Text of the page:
In 11 Questions, The A.V. Club asks interesting people 11 interesting questions—and then asks them to suggest one for our next interviewee.
A mainstay of zany comedy films in the ’80s, Steve Guttenberg made a name for himself as the affable everyman, the guy you could see yourself either palling around with or marrying. Though the well of Police Academy movies has dried up, Guttenberg has stayed busy, even in the fourth decade of his career. He appeared on the most recent season of Ballers and has starring roles in a number of upcoming films, including Chasing The Blues with Jon Lovitz and Miss Arizona with Missi Pyle.
Guttenberg took a break from his strenuous schedule to talk with The A.V. Club about Moses, The Godfather, and his strenuous fitness routine.
1. If you could spend the rest of your life inside one movie or TV show, which would it be, and why?
Steve Guttenberg: The Godfather, because it’s the greatest movie ever made.
AVC: Would you be part of the action? Would you be in the crew?
SG: I’d be the most talked-about part of the movie. Can you guess what that is?
AVC: The cannoli?
SG: Exactly. I would be the cannoli. “Take the gun. Leave the cannoli.”
SG: I’ve been using “holy cheese and crackers” instead of “fuck.” It works.
AVC: Why that? It’s definitely cleaner.
SG: I just heard some kid say it.
SG: With my family in Peoria, Arizona. We just had a terrific, lovely day. A happy day. Great day. Five-thirty a.m. spin class, then coffee with my fiancée, then coffee with my sister, then take the dog for a walk to the park. He made a poop. That’s a big thing for us. Then I got back and had breakfast with my mom and dad, then took a lot of phone calls and emails and kept up on my birthday greetings. And then had lunch at home, played some tennis, played nine holes of golf, and then had a birthday party with my family.
AVC: That’s such a packed day. Lots of coffee.
SG: It really was. Make it count, you know?
SG: “If you were the last person on earth, I would never choose you to be a movie star.”
AVC: That must have been years ago.
SG: I was 17, and a talent agent told me that.
AVC: Why do you think they said that?
SG: Because they believed it.
AVC: Well, hopefully they remembered saying that and now know they were wrong.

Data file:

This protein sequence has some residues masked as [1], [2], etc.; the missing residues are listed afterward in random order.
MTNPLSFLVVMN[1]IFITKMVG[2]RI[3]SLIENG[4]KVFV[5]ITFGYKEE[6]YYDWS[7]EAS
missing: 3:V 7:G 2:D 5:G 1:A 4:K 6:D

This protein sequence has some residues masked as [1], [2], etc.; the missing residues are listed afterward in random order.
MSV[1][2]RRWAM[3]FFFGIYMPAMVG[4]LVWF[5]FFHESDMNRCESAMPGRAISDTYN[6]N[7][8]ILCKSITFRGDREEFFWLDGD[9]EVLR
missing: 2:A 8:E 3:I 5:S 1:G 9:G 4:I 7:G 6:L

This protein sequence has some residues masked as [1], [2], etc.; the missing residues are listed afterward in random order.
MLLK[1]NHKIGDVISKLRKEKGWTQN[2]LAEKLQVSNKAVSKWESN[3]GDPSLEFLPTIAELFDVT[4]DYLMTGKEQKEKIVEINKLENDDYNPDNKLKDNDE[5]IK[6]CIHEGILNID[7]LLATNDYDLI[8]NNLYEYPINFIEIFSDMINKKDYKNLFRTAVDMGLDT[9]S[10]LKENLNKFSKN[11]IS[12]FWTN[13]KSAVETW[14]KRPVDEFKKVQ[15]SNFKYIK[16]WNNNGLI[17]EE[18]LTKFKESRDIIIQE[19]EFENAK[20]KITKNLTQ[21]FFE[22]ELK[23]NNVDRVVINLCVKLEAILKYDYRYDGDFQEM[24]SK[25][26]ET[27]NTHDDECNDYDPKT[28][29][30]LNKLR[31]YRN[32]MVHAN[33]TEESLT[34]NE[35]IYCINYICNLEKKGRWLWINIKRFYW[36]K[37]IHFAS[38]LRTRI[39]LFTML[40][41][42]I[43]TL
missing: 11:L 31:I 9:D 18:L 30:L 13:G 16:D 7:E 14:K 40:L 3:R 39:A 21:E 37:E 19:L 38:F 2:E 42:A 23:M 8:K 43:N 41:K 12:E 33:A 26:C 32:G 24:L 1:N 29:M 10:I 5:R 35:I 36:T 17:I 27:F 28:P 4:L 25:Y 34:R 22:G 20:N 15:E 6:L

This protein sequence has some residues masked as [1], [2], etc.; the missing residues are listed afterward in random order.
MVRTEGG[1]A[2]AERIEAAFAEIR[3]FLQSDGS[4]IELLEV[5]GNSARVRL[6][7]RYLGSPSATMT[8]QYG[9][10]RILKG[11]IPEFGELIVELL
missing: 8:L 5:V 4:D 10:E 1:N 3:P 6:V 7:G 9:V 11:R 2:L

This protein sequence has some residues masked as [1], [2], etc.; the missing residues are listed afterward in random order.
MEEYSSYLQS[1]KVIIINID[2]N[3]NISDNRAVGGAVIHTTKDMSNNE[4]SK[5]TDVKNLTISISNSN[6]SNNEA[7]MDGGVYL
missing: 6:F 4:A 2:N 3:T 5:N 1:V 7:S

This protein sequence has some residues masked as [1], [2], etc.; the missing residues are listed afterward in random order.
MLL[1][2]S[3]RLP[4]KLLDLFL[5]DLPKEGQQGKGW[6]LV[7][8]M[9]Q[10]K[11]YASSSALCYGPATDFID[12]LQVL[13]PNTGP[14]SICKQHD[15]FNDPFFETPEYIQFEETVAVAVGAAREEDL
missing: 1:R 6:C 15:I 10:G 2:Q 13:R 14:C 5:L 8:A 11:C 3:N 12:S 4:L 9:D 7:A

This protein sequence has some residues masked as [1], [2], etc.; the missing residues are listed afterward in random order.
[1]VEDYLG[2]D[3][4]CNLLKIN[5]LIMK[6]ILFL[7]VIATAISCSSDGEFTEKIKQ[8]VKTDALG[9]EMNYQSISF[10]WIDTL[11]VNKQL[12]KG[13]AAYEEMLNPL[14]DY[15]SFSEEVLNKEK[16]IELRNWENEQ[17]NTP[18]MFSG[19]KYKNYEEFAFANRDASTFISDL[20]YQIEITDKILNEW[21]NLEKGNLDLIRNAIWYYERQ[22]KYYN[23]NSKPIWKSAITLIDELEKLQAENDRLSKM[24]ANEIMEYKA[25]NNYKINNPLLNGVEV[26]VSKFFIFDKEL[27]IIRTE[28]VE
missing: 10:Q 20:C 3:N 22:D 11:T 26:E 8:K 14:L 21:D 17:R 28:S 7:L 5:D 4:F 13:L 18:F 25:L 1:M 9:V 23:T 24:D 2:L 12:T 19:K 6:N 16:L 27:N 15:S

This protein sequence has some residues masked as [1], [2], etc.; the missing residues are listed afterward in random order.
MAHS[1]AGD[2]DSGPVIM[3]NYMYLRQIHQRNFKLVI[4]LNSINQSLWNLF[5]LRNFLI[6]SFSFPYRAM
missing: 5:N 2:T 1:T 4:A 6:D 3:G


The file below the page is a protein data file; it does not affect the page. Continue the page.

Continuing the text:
SG: Oh, I don’t give a shit, really. But it really proves a certain ideology, which is that whoever is more certain is the person that wins. I was more certain that I was going to make it than he was that I wasn’t. And I won.
SG: I guess I would be an internist. I would like to see people all the time and refer them to specialists. Or I’d be a country doctor. A friend of mine, a wonderful guy that I really admire, just went to the Mayo Clinic, but he was a country doctor. He really had a great time. He really loved being a country doctor. His name is Chuck Menak, and he works at the Mayo Clinic in Scottsdale, Arizona.
AVC: What’s being a country doctor like?
SG: They lived in a part of Denver, maybe one of the Dakotas, but he was literally paid in chickens. He was paid in pies. When people were really sick, he was able to go there and stay with them for maybe days at a time. He had the time to really care for them. The population was not huge. He was paid in corn. Not often, because he was paid in dollars, too, of course. But often he was given these things, and it seemed like a really meaningful, purposeful profession. And then he decided to move down to Scottsdale. He got a great offer from Mayo.
Yeah, I’d be a country doctor.
SG: That’s easy. Wake up with my fiancée Emily, have coffee and a light breakfast. Then we go to the farmer’s market, spend an hour or two walking around, buying fruits, veggies, flowers, meeting some friends there. Go into town and have a little lunch or coffee, relax. Then come back and read the paper, see a matinee at 2 p.m. Have an early dinner, 5 p.m., something like that, get in our PJs by 7:30 p.m.
SG: I’m a working man, so I’m not snobby. My tastes are not champagne tastes.